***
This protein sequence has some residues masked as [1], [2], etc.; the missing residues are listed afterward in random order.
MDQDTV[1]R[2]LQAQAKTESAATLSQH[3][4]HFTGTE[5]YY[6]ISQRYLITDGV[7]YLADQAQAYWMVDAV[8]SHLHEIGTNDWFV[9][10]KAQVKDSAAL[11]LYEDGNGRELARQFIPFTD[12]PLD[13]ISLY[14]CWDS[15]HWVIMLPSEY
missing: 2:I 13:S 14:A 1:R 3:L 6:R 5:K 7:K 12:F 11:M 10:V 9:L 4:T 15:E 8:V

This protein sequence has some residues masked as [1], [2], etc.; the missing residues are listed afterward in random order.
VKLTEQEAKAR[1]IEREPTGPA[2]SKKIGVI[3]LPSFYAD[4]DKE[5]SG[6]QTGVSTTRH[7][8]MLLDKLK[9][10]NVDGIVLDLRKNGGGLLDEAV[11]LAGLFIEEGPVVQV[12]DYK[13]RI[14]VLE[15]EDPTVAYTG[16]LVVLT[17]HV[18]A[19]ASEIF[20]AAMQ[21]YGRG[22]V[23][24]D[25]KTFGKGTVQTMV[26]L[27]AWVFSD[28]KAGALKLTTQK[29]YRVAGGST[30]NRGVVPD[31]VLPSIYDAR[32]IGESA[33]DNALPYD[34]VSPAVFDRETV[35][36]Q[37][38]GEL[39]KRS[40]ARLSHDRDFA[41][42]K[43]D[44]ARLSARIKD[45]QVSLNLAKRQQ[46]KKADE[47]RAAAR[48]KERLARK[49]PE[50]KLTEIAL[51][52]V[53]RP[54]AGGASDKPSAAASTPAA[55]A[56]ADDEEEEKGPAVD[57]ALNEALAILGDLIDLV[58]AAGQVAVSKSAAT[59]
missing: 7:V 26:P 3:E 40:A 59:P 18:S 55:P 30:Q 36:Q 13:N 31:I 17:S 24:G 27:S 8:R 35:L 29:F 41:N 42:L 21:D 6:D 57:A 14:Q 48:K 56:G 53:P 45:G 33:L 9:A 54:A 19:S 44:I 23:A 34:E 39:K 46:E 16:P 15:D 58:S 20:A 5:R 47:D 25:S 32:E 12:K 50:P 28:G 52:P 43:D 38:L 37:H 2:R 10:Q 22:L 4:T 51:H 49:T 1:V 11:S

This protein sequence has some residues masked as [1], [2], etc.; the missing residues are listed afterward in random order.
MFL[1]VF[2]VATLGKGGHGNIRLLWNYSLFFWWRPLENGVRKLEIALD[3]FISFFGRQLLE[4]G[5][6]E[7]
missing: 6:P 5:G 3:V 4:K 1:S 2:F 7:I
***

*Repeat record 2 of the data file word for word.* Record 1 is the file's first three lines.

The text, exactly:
This protein sequence has some residues masked as [1], [2], etc.; the missing residues are listed afterward in random order.
VKLTEQEAKAR[1]IEREPTGPA[2]SKKIGVI[3]LPSFYAD[4]DKE[5]SG[6]QTGVSTTRH[7][8]MLLDKLK[9][10]NVDGIVLDLRKNGGGLLDEAV[11]LAGLFIEEGPVVQV[12]DYK[13]RI[14]VLE[15]EDPTVAYTG[16]LVVLT[17]HV[18]A[19]ASEIF[20]AAMQ[21]YGRG[22]V[23][24]D[25]KTFGKGTVQTMV[26]L[27]AWVFSD[28]KAGALKLTTQK[29]YRVAGGST[30]NRGVVPD[31]VLPSIYDAR[32]IGESA[33]DNALPYD[34]VSPAVFDRETV[35][36]Q[37][38]GEL[39]KRS[40]ARLSHDRDFA[41][42]K[43]D[44]ARLSARIKD[45]QVSLNLAKRQQ[46]KKADE[47]RAAAR[48]KERLARK[49]PE[50]KLTEIAL[51][52]V[53]RP[54]AGGASDKPSAAASTPAA[55]A[56]ADDEEEEKGPAVD[57]ALNEALAILGDLIDLV[58]AAGQVAVSKSAAT[59]
missing: 7:V 26:P 3:E 40:A 59:P 18:S 55:P 30:Q 36:Q 13:N 31:I 17:S 24:G 27:S 8:R 35:L 29:F 41:N 42:L 21:D 6:D 57:A 14:Q 48:K 56:G 53:P 45:G 33:L 9:A 54:A 19:S 44:I 23:A 34:E 39:K 46:E 16:P 15:D 58:S 20:A 5:R 47:D 25:S 32:E 12:K 50:P 28:G 52:P 43:D 38:L 37:H 2:R 10:Q 22:L 4:T 51:H 49:T 1:V 11:S